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Rhode Island Legal Blog

Monday, December 28, 2015

When Can I Refuse Service to a Customer?

Many businesses have a sign hanging on the wall, often near the cash register, that says something like “We reserve the right to refuse service to anyone.” The reality is not as straightforward as the sign's message.

First, members of legally protected classes cannot ever be denied service based on their membership in their respective class.

  • The Federal Civil Rights Act guarantees all people the right to “full and equal enjoyment of the goods, services, facilities, privileges, advantages, and accommodations of any place of public accommodation, without discrimination or segregation on the ground of race, color, religion, or national origin.”
  • The right of public accommodation is also guaranteed to disabled citizens under the Americans with Disabilities Act, which precludes discrimination by businesses on the basis of disability.
  • In addition to these federal protections, many states also protect people from discrimination based on gender, sexual orientation or other personal attributes.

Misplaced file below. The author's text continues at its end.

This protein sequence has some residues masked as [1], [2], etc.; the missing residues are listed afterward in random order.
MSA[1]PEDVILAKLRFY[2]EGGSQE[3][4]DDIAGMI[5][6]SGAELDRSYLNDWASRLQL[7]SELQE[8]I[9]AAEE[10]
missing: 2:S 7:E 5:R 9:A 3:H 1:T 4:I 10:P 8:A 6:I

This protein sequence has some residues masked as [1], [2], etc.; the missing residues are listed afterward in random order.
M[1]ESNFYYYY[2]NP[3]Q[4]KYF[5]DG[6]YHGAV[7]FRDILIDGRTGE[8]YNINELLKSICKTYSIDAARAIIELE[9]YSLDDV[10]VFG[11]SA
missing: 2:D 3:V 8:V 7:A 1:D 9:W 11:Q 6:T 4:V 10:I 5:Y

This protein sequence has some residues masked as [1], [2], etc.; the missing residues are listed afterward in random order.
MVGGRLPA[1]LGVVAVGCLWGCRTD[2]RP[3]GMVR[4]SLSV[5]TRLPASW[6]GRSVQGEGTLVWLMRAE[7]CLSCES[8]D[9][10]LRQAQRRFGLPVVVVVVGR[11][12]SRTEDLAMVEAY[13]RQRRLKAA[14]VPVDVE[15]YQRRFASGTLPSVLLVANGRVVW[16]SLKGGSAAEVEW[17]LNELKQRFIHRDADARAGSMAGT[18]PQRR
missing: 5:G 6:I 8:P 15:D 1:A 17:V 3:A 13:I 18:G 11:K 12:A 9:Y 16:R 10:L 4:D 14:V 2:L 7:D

Second, putting up a sign does not create the right to refuse service; the right exists, but you must be careful about when you exercise it. When a customer is not a member of a federally protected class, you can generally deny service so long as you have a legitimate business reason. Some reasons that have been found to be legitimate include:

  • When a customer is not properly dressed. Hence the other common sign, “No shirt, no shoes, no service.”
  • When a customer has poor hygiene, such as extreme body odor or being excessively dirty.
  • When a customer is being disruptive. This includes customers that are intoxicated.
  • When a customer harasses your employees or other customers.
  • When there are safety concerns, such as when there are too many people to serve.
  • If you are certain a customer cannot or will not pay.
  • When a customer comes in just before closing time or when the kitchen is closed.
  • Patrons accompanied by large groups of non-customers who wish to stay on premises.

Even the most compelling business reason cannot overcome obvious discrimination. Legitimate reasons for denying service cannot be used as a shield when the actual reason for the refusal of service is discrimination.

When creating policies and considering guidelines for your business, it is important to consult an experienced business law attorney for advice on how to comply with federal and state law.


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